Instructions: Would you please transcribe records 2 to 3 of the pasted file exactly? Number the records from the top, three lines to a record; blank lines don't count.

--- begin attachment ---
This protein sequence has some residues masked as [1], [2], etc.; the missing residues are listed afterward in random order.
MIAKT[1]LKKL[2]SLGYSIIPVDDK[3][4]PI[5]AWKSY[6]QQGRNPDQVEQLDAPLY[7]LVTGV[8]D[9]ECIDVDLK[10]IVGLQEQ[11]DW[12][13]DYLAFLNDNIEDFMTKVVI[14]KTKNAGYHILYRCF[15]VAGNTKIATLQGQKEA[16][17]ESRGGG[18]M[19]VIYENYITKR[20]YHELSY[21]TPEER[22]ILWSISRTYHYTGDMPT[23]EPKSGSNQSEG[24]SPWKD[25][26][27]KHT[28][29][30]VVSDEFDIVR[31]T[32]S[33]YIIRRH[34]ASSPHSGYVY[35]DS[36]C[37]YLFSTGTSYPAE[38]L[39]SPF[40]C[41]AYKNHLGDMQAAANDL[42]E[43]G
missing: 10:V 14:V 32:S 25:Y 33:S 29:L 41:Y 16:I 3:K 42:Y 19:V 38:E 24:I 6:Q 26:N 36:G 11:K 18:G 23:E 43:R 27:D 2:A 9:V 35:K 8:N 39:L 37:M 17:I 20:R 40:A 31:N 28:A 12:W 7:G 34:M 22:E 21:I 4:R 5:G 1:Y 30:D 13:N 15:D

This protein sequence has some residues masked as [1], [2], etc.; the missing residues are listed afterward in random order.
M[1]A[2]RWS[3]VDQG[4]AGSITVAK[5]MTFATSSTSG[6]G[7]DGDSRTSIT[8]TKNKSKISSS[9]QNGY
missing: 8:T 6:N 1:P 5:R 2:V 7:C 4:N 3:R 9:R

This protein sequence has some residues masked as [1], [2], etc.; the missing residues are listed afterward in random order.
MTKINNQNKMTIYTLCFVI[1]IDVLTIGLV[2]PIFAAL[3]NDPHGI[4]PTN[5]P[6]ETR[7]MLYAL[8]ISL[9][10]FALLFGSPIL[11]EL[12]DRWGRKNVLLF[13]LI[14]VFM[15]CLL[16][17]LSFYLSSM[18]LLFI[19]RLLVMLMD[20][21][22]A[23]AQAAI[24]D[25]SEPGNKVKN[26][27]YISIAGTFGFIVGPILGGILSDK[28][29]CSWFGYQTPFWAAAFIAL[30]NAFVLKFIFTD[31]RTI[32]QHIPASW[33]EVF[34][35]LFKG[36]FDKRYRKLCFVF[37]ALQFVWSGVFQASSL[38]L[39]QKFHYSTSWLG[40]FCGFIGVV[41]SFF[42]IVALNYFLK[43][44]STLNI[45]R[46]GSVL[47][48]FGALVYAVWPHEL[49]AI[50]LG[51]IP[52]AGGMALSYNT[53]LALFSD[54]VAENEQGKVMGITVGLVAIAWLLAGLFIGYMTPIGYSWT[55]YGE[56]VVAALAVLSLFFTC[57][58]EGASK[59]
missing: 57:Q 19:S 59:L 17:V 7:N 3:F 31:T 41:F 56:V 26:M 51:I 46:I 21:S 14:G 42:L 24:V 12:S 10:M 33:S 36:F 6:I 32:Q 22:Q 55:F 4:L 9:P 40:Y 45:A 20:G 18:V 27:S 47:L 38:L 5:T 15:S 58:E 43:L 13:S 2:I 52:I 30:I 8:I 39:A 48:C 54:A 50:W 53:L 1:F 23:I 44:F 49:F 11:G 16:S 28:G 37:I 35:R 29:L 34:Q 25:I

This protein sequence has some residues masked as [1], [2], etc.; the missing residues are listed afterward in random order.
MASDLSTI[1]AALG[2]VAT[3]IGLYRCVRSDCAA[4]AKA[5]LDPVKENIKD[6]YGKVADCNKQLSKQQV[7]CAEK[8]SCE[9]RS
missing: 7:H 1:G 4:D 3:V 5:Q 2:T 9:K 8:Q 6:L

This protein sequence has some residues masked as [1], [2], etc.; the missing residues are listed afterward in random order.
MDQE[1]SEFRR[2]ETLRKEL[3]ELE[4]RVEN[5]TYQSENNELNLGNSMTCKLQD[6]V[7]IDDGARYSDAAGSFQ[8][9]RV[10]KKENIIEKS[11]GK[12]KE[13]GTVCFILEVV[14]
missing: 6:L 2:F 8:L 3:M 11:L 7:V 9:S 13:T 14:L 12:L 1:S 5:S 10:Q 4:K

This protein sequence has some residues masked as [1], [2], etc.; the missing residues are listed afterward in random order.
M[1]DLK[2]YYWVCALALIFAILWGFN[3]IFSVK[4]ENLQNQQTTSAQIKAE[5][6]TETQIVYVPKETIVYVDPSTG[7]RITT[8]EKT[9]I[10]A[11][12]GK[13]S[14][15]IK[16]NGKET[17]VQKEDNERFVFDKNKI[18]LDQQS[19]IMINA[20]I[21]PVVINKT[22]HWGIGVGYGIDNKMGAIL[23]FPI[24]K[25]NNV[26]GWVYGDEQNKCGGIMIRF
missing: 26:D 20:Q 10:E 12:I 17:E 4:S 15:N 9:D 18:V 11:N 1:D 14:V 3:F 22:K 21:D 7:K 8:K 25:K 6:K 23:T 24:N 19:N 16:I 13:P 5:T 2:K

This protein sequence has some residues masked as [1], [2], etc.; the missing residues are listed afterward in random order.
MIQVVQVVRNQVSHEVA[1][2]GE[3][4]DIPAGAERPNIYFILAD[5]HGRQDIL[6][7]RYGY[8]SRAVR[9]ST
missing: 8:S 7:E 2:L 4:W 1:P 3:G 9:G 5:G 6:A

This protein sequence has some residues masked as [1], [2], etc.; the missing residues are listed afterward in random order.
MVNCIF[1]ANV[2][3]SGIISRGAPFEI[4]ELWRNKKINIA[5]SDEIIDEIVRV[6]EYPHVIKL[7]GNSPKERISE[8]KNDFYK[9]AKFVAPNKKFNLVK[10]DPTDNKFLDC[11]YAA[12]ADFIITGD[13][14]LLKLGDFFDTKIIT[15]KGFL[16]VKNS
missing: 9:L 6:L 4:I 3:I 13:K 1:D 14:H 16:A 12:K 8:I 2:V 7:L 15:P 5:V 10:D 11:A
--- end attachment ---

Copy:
This protein sequence has some residues masked as [1], [2], etc.; the missing residues are listed afterward in random order.
M[1]A[2]RWS[3]VDQG[4]AGSITVAK[5]MTFATSSTSG[6]G[7]DGDSRTSIT[8]TKNKSKISSS[9]QNGY
missing: 8:T 6:N 1:P 5:R 2:V 7:C 4:N 3:R 9:R

This protein sequence has some residues masked as [1], [2], etc.; the missing residues are listed afterward in random order.
MTKINNQNKMTIYTLCFVI[1]IDVLTIGLV[2]PIFAAL[3]NDPHGI[4]PTN[5]P[6]ETR[7]MLYAL[8]ISL[9][10]FALLFGSPIL[11]EL[12]DRWGRKNVLLF[13]LI[14]VFM[15]CLL[16][17]LSFYLSSM[18]LLFI[19]RLLVMLMD[20][21][22]A[23]AQAAI[24]D[25]SEPGNKVKN[26][27]YISIAGTFGFIVGPILGGILSDK[28][29]CSWFGYQTPFWAAAFIAL[30]NAFVLKFIFTD[31]RTI[32]QHIPASW[33]EVF[34][35]LFKG[36]FDKRYRKLCFVF[37]ALQFVWSGVFQASSL[38]L[39]QKFHYSTSWLG[40]FCGFIGVV[41]SFF[42]IVALNYFLK[43][44]STLNI[45]R[46]GSVL[47][48]FGALVYAVWPHEL[49]AI[50]LG[51]IP[52]AGGMALSYNT[53]LALFSD[54]VAENEQGKVMGITVGLVAIAWLLAGLFIGYMTPIGYSWT[55]YGE[56]VVAALAVLSLFFTC[57][58]EGASK[59]
missing: 57:Q 19:S 59:L 17:V 7:N 3:F 31:T 41:F 56:V 26:M 51:I 46:I 21:S 14:G 42:L 24:V 12:S 10:M 33:S 36:F 6:I 32:Q 22:Q 55:F 4:L 9:P 40:Y 45:A 20:G 18:V 27:S 47:L 38:L 5:T 15:S 58:E 43:L 13:S 2:I 52:I 30:I 8:I 39:A 48:C 54:A 50:W 53:L 1:F 23:I 44:F 49:F 11:G 16:S 28:G 37:I 35:R 29:L 34:Q 25:I